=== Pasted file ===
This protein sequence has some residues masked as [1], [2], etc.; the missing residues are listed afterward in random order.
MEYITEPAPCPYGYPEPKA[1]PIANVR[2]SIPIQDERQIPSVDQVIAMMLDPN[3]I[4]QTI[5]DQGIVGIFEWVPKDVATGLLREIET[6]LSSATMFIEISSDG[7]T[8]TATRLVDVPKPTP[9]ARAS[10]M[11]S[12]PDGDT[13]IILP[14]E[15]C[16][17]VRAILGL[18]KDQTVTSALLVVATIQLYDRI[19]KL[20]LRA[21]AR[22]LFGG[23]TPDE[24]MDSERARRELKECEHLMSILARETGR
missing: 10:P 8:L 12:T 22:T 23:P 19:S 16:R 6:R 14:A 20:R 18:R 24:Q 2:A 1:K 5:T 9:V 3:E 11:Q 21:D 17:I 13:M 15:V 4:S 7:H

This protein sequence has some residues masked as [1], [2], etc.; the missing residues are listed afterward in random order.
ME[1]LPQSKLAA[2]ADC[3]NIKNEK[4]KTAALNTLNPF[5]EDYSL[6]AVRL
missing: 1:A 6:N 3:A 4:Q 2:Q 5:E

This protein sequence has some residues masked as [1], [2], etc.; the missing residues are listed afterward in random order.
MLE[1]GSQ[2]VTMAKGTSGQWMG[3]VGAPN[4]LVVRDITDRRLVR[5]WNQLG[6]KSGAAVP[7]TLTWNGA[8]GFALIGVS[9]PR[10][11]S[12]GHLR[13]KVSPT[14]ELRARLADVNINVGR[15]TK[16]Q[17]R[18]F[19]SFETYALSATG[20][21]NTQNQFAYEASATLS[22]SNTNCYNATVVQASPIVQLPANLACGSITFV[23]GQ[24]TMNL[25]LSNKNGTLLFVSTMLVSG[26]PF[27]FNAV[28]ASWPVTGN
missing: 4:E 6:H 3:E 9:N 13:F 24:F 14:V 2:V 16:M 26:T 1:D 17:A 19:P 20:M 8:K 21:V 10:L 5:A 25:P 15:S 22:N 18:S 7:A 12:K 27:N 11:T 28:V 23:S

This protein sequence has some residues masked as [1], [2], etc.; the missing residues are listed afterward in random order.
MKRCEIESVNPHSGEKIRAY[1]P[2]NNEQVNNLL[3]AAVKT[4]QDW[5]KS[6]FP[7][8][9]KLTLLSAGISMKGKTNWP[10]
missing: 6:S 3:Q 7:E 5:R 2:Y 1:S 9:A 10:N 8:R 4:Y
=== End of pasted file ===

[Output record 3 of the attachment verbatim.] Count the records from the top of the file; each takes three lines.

This protein sequence has some residues masked as [1], [2], etc.; the missing residues are listed afterward in random order.
MLE[1]GSQ[2]VTMAKGTSGQWMG[3]VGAPN[4]LVVRDITDRRLVR[5]WNQLG[6]KSGAAVP[7]TLTWNGA[8]GFALIGVS[9]PR[10][11]S[12]GHLR[13]KVSPT[14]ELRARLADVNINVGR[15]TK[16]Q[17]R[18]F[19]SFETYALSATG[20][21]NTQNQFAYEASATLS[22]SNTNCYNATVVQASPIVQLPANLACGSITFV[23]GQ[24]TMNL[25]LSNKNGTLLFVSTMLVSG[26]PF[27]FNAV[28]ASWPVTGN
missing: 4:E 6:H 3:E 9:N 13:F 24:F 14:V 2:V 16:M 26:T 1:D 17:A 19:P 20:M 8:K 21:V 10:L 5:A 25:P 15:S 22:N 18:S 7:A 12:K 27:N 11:T 28:V 23:S